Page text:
Wednesday, January 11, 2012

KDWP&T Poor Proposal

Disclaimer:  I am not anti-tax or against government, the better part of my livelihood is dependent upon revenue derived from taxes and government imposed fees.  To some it may seem like a great hypocrisy that someone whose paycheck comes from the tax payers could complain or try to avoid a specific tax.  However, I do support equatable taxation and sound fiscal policy.  

In the midst of tough economic conditions, governmental agencies have been forced to critically assess their operations and find ways to streamline operations and do more with less.  The nationwide financial crisis has been brought down to a state level by major budget cuts to state agencies. No amount of streamlining can change the fact it takes a significant amount of money to sustain operations.  The Kansas Department of Wildlife, Parks & Tourism is certainly no exception.  The Department has been realigned in an effort to improve efficiency and operations have been downsized to provide only minimal levels of service.  With insufficient funding and the prospect of further budget cuts to KDWP&T as the State Legislature convenes the 2012 session, the agency has begun looking internally for much needed revenue.  A proposal brought forward during a recent KDWD&T Commission meeting seeks to remove the long standing exemption on annual hunting/fishing licenses for those 65 years old and older.  The proposal aims to increase the amount of revenue derived from annual license sales by expanding the number sold each year.

Another reason cited for removing the exemption is to increase the states share of federal aid derived from the Federal Aid in Wildlife Restoration Act, popularly know as the Pittman-Robertson Act.  The purpose of the Act is to provide funding for the selection, restoration, rehabilitation and improvement of wildlife habitat, wildlife management research, hunter education training and the distribution of information produced by the projects.  Funds are derived from an 11% Federal excise tax on sporting arms, ammunition and archery equipment and a 10% tax on handguns.  These funds are collected from the manufacturers by the Department of the Treasury and are apportioned each year to the States by the Department of the Interior on the basis of a formula which considers the total area of the state and the number of licensed hunters in the state.   

For as long as I can remember, residents of Kansas who reach the age of 65 have been exempt from having to purchase an annual license.  The problem I have with the proposal is the agency is requesting those currently exempt not be grandfathered.  I understand the average age of the core population of sportsman is increasing and licenses sales among younger sportsman is on the decline, but to not grandfather those who have reached the exemption age and now require them to purchase an annual licenses is poor policy.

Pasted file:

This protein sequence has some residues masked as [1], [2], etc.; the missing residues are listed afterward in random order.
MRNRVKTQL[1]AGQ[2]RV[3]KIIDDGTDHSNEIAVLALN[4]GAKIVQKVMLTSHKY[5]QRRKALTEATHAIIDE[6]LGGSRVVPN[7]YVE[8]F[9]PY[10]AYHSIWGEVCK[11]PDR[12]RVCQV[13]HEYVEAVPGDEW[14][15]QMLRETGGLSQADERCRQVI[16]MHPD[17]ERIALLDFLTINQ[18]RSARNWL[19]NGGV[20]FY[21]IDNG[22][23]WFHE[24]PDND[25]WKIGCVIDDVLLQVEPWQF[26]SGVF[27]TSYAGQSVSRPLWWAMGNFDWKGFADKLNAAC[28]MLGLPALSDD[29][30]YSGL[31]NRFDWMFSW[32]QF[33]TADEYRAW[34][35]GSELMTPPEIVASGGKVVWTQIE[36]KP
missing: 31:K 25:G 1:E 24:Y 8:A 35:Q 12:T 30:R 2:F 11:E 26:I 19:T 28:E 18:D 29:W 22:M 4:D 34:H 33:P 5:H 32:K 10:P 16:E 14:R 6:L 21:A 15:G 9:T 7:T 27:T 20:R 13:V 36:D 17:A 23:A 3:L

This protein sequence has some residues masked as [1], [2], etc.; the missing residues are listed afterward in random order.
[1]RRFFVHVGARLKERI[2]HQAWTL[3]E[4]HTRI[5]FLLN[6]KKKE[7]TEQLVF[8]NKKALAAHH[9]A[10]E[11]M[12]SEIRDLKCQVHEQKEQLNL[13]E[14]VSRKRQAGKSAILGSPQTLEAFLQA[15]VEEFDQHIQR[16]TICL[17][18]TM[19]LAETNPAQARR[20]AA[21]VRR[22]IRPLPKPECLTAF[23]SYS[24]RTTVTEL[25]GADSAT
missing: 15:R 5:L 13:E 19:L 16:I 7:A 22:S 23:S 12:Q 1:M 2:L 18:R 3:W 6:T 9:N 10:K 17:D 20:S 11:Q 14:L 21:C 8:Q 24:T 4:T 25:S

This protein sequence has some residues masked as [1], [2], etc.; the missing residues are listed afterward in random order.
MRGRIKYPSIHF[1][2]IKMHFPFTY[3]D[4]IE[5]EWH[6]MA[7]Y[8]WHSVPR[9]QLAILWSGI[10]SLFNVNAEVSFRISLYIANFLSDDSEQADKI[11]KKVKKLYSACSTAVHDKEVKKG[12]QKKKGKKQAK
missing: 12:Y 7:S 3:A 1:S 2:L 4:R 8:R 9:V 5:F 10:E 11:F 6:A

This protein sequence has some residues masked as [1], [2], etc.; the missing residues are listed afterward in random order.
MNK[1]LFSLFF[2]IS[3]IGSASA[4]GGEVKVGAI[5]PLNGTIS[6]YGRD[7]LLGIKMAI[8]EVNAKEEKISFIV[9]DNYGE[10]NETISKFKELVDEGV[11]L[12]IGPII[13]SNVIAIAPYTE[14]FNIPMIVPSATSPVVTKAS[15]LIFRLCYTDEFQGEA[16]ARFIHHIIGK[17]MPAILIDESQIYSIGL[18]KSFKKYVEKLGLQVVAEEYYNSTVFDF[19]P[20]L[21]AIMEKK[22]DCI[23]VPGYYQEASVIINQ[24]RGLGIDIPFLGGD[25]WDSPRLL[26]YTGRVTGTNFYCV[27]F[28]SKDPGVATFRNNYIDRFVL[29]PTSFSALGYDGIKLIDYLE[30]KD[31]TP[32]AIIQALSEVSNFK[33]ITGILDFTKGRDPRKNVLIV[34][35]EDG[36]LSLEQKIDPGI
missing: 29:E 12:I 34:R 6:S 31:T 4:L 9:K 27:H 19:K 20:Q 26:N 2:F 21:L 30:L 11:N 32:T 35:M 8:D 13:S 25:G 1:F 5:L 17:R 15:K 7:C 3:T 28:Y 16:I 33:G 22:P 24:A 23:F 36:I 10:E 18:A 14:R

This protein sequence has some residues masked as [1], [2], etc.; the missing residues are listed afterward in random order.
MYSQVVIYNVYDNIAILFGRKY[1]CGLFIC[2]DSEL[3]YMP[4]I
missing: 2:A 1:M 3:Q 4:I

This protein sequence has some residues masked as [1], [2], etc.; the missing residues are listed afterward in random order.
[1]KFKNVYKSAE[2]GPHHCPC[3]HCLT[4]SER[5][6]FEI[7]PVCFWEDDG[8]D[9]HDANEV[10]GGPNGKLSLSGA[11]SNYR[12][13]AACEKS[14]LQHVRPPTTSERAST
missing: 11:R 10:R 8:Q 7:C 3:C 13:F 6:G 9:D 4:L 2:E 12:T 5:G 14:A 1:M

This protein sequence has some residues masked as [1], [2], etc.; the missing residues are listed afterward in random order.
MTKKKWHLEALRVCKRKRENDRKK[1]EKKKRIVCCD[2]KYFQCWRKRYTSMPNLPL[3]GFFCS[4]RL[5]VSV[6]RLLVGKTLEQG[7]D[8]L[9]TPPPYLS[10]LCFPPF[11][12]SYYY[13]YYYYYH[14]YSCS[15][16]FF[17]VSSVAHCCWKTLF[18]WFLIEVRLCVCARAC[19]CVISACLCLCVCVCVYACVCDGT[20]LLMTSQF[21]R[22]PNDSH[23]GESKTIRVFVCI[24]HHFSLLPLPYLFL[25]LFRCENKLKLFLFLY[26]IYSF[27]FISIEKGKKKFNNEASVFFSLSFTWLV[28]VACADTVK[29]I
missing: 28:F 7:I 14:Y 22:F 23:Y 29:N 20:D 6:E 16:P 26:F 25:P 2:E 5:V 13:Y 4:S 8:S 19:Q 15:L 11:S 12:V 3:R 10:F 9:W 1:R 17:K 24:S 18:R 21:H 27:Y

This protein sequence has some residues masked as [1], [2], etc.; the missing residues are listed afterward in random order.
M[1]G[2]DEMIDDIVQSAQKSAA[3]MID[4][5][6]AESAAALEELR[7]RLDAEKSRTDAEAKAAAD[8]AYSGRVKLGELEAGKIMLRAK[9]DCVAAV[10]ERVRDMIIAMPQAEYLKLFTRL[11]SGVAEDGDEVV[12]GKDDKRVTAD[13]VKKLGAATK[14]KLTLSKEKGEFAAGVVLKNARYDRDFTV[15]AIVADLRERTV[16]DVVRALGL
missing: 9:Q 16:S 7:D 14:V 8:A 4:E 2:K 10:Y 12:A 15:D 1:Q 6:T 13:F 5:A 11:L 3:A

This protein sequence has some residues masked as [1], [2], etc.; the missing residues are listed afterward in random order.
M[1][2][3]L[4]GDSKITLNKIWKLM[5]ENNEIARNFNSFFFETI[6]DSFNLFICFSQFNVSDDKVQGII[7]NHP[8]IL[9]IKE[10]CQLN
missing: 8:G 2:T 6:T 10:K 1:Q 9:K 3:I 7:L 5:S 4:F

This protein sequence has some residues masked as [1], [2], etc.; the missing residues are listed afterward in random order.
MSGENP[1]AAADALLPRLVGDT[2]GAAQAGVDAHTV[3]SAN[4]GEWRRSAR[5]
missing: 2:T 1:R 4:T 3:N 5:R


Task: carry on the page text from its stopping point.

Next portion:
Take my Grandpa for instance, who will celebrate his 70th birthday in September.  He has been exempt from buying annual licenses for nearly five years, keep in mind he is still required to purchase big game tags, migratory bird stamps and turkey permits.  Next to getting a senior discount at Golden Corral, my Grandpa's excitement about turning 65 was focused on the fact he would no longer be required to purchase an annual hunting/fishing license.  Under the current proposal, this privilege would be stripped and after a five year hiatus, my 70 year old grandpa would be required to purchase a fishing/hunting license.  Also, consider individuals who made a decision not to purchase a lifetime license because they were 15-20 years from turning 65 and it would not have been cost effective to spent $400-$600.   

There is no doubt the KDWP&T is underfunded and must seek out means to generate additional revenue to sustain current operations and plan for the future.  In my opinion, the proposal to remove exemptions from those 65 years old and older is not viable.  As an alternative, to increase the number of licensed hunters (to receive a greater share of Federal funding), establish a special licensing fee ($1-$2) for those 65 years old or older.  I would further recommend KDWP&T tackle the "elephant in the room" and recommend wide-sweeping change to Kansas Personal Property Tax Statutes as it relates to the taxation of boats as a means to generate revenue.

In Kansas, boats are taxed at a much higher rate than vehicles, real estate, campers and other personal property. Each county uses a marine blue book to get an appraised value of the boat. This value is taxed at 30 percent to give you the assessed value. That figure is then multiplied by the local mill levy and this is the amount of taxes you pay.  For me, on my 2008 boat ($24,000 appraised value) the Kansas property taxes would have been $1,193.  This is more property tax than I pay on both 2007 Dodge Ram ($20,000 appraised value) and 2011 Toyota 4-Runner ($44,000 appraised value).  By storing my boat in Oklahoma (primarily used at Lake Texoma & Grand Lake), I pay only $150 per year!